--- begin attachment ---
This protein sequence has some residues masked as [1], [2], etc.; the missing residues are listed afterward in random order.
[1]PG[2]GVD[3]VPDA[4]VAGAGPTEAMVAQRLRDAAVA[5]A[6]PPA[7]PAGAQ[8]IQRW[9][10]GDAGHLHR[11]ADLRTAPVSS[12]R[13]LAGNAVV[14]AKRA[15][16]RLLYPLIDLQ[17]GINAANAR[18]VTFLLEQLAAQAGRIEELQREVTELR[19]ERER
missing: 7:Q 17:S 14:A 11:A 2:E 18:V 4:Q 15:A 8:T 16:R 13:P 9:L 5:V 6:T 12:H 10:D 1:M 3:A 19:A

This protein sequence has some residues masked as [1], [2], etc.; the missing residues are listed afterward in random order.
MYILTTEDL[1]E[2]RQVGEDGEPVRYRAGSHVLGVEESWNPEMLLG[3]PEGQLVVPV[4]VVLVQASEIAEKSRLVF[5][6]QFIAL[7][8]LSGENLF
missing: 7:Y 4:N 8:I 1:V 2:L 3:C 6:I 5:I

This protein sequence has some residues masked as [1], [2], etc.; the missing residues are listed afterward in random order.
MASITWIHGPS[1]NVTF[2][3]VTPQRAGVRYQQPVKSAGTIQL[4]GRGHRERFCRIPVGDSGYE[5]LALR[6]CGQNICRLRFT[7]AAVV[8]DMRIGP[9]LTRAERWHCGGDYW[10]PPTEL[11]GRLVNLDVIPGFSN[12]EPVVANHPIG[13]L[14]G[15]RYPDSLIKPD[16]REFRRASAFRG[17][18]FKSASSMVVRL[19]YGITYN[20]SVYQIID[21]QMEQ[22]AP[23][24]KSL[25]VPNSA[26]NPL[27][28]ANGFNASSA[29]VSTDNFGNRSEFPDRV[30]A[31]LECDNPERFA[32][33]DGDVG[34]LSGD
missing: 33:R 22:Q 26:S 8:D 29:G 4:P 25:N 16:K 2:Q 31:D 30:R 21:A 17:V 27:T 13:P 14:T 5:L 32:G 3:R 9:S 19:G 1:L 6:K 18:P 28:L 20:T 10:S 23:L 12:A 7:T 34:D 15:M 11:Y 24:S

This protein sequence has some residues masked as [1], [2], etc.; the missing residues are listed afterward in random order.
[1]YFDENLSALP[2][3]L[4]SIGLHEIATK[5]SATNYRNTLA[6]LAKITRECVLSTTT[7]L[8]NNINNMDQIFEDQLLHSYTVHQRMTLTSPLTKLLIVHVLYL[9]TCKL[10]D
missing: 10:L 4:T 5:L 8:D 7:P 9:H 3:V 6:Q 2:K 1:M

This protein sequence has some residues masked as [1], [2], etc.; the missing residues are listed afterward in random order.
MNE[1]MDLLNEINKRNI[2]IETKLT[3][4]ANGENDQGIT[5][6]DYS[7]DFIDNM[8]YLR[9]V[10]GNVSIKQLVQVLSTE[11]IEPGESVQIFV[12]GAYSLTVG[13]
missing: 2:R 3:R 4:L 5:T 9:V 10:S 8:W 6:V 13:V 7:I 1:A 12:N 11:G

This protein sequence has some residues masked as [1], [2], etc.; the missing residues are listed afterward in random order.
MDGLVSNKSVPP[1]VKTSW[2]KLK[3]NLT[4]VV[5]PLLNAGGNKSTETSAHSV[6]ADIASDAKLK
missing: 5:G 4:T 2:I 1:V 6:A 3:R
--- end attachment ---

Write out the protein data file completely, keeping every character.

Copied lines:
This protein sequence has some residues masked as [1], [2], etc.; the missing residues are listed afterward in random order.
[1]PG[2]GVD[3]VPDA[4]VAGAGPTEAMVAQRLRDAAVA[5]A[6]PPA[7]PAGAQ[8]IQRW[9][10]GDAGHLHR[11]ADLRTAPVSS[12]R[13]LAGNAVV[14]AKRA[15][16]RLLYPLIDLQ[17]GINAANAR[18]VTFLLEQLAAQAGRIEELQREVTELR[19]ERER
missing: 7:Q 17:S 14:A 11:A 2:E 18:V 4:Q 15:A 8:T 16:R 13:P 9:L 5:V 6:T 12:H 10:D 1:M 3:A 19:A

This protein sequence has some residues masked as [1], [2], etc.; the missing residues are listed afterward in random order.
MYILTTEDL[1]E[2]RQVGEDGEPVRYRAGSHVLGVEESWNPEMLLG[3]PEGQLVVPV[4]VVLVQASEIAEKSRLVF[5][6]QFIAL[7][8]LSGENLF
missing: 7:Y 4:N 8:I 1:V 2:L 3:C 6:I 5:I

This protein sequence has some residues masked as [1], [2], etc.; the missing residues are listed afterward in random order.
MASITWIHGPS[1]NVTF[2][3]VTPQRAGVRYQQPVKSAGTIQL[4]GRGHRERFCRIPVGDSGYE[5]LALR[6]CGQNICRLRFT[7]AAVV[8]DMRIGP[9]LTRAERWHCGGDYW[10]PPTEL[11]GRLVNLDVIPGFSN[12]EPVVANHPIG[13]L[14]G[15]RYPDSLIKPD[16]REFRRASAFRG[17][18]FKSASSMVVRL[19]YGITYN[20]SVYQIID[21]QMEQ[22]AP[23][24]KSL[25]VPNSA[26]NPL[27][28]ANGFNASSA[29]VSTDNFGNRSEFPDRV[30]A[31]LECDNPERFA[32][33]DGDVG[34]LSGD
missing: 33:R 22:Q 26:S 8:D 29:G 4:P 25:N 16:K 2:Q 31:D 30:R 21:A 17:V 27:T 13:P 14:T 5:L 32:G 3:R 9:S 19:G 1:L 6:K 18:P 28:L 20:T 10:S 23:L 12:A 7:T 34:D 15:M 11:Y 24:S

This protein sequence has some residues masked as [1], [2], etc.; the missing residues are listed afterward in random order.
[1]YFDENLSALP[2][3]L[4]SIGLHEIATK[5]SATNYRNTLA[6]LAKITRECVLSTTT[7]L[8]NNINNMDQIFEDQLLHSYTVHQRMTLTSPLTKLLIVHVLYL[9]TCKL[10]D
missing: 10:L 4:T 5:L 8:D 7:P 9:H 3:V 6:Q 2:K 1:M

This protein sequence has some residues masked as [1], [2], etc.; the missing residues are listed afterward in random order.
MNE[1]MDLLNEINKRNI[2]IETKLT[3][4]ANGENDQGIT[5][6]DYS[7]DFIDNM[8]YLR[9]V[10]GNVSIKQLVQVLSTE[11]IEPGESVQIFV[12]GAYSLTVG[13]
missing: 2:R 3:R 4:L 5:T 9:V 10:S 8:W 6:V 13:V 7:I 1:A 12:N 11:G

This protein sequence has some residues masked as [1], [2], etc.; the missing residues are listed afterward in random order.
MDGLVSNKSVPP[1]VKTSW[2]KLK[3]NLT[4]VV[5]PLLNAGGNKSTETSAHSV[6]ADIASDAKLK
missing: 5:G 4:T 2:I 1:V 6:A 3:R